Neighbors in Need asked for approval to use the building at the board’s Jan. 29 meeting but was met with a barrage of questions about how much the renovations would cost and where the money would come from. Ultimately, the discussion was tabled for a Feb. 17 work session.
“I get a sense that overall the board seems to be in favor of doing something to help,” said Commission Chairman Brian McMahan. “It’s just to take our time and wade through it.”
Counting on volunteer labor for the bulk of the renovations, it would cost about $20,000 to get the building up to scratch, said Rick Westerman, executive director of Habitat for Humanity in Jackson and Macon counties. Renovations could be completed in as little as 30 days, added Case Manager Christina Smith, and it would cost $82,700 to fund salaries and operations for the first nine months.
But commissioners felt the estimated renovation cost might be a little low, as Neighbors in Need had originally requested approval for a temporary shelter. Now the organization wants it to operate year-round.
“When you start looking at what the building code requires, permanent use versus temporary uses, it changes a little bit,” McMahan said. “It might mean we need to add sprinklers and a whole bunch of other things that increase the cost.”
Currently, Neighbors in Need — a volunteer organization that addresses fuel, weatherization and shelter needs in Jackson County — puts those in need of shelter up at motels around town. But that’s a Band-Aid more than a solution, and they’d like to have a permanent facility with a program to actively assist residents in getting out of homelessness. So far this year, Neighbors in Need has served 49 people, 18 of them children.
“For the remainder of this winter, we will continue with the model that we’ve used for the last five or six years, and that is to continue working with local hotels,” said Bob Cochran, director of social services for Jackson County and Neighbors in Need board member. “It is expensive, but we have the funding to finish this winter with that model.”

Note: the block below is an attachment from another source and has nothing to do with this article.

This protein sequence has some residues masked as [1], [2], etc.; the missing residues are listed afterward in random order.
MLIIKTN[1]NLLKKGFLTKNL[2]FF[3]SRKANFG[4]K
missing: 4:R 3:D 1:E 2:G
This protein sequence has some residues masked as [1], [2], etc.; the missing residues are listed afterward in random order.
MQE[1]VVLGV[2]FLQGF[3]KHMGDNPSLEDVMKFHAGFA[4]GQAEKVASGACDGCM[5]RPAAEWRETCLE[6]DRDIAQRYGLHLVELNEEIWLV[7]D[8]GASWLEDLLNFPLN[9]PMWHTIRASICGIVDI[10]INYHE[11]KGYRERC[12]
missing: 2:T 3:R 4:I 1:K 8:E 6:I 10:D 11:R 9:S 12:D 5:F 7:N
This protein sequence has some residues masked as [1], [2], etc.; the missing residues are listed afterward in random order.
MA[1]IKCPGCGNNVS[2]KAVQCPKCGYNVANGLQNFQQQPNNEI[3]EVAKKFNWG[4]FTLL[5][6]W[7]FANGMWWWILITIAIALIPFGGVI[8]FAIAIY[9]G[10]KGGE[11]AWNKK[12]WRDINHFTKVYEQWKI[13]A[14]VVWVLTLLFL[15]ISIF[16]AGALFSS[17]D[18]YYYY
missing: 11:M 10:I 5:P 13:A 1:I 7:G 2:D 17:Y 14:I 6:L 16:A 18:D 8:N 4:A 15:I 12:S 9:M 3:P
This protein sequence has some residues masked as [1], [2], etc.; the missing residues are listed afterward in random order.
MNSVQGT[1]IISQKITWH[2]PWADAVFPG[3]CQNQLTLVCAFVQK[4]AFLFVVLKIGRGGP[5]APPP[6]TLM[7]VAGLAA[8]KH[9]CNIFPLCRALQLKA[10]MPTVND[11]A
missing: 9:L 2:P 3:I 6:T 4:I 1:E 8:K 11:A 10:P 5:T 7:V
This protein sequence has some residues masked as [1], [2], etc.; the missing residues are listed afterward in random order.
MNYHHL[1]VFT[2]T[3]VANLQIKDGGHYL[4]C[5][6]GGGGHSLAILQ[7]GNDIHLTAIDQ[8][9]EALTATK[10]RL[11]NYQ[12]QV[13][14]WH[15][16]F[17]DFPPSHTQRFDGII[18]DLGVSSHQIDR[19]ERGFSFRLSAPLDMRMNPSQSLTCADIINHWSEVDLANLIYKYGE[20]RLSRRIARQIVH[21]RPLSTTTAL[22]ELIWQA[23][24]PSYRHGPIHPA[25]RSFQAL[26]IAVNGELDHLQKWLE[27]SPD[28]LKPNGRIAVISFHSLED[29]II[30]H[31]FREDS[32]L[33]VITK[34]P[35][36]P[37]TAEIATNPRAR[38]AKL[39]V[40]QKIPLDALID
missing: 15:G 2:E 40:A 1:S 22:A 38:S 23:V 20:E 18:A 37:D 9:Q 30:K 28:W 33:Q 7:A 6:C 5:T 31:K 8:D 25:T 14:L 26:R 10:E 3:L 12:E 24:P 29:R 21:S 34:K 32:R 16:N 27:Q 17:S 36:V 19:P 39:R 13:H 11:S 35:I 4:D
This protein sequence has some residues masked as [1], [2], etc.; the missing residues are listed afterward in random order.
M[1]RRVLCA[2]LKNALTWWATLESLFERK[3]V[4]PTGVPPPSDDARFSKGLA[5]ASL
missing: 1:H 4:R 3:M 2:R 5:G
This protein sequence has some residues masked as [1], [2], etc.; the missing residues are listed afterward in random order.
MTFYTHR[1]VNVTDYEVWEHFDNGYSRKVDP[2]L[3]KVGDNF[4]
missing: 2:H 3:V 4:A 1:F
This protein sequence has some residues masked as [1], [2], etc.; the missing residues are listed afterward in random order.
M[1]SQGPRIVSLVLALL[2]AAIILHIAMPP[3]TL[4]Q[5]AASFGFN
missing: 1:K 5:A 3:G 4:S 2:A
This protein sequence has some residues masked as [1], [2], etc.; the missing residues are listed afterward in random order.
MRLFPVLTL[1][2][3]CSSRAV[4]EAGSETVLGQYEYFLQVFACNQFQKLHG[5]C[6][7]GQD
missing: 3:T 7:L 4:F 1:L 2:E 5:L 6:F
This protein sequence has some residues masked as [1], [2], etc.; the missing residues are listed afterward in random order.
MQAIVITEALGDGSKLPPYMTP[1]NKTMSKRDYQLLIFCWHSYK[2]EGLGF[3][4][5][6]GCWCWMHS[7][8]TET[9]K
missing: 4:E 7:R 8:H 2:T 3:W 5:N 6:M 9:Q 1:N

The shelter, once opened, would have a metal detector and thorough screening for domestic abuse. It would employ a zero tolerance policy for drugs and alcohol and would not allow sex offenders. The shelter staff of three would include a full-time director and case manager as well as two people — one male, one female — to stay at the shelter and work with residents.
County Commissioner Vicki Greene commented that she’d heard concerns from Sylva businesses about locating a homeless shelter right at the entrance to downtown. Consideration of aesthetics would have to be part of any eventual agreement, Wooten said, but the building has been sitting vacant for years, and this might be a good chance to get it spruced up.
“A number of folks have looked at it. None have made a serious offer,” Wooten said. “I think this might be an opportunity to get that building back in good shape and revitalized and something the community can embrace.”
The community has definitely been behind the idea thus far, Smith said.
“We already have a lot of furniture, beds that have been donated,” she said. “My office, you can hardly get in it. The community has been amazingly supportive, so there’s not going to be a lot of need to purchase items when we move in.”
But there are still a lot of questions, commissioners said, a sentiment that Greene repeated when asked whether she was in favor of the shelter concept.
“I’m in favor of getting more answers as to what it will actually take to make this work and where the money’s coming from,” she said.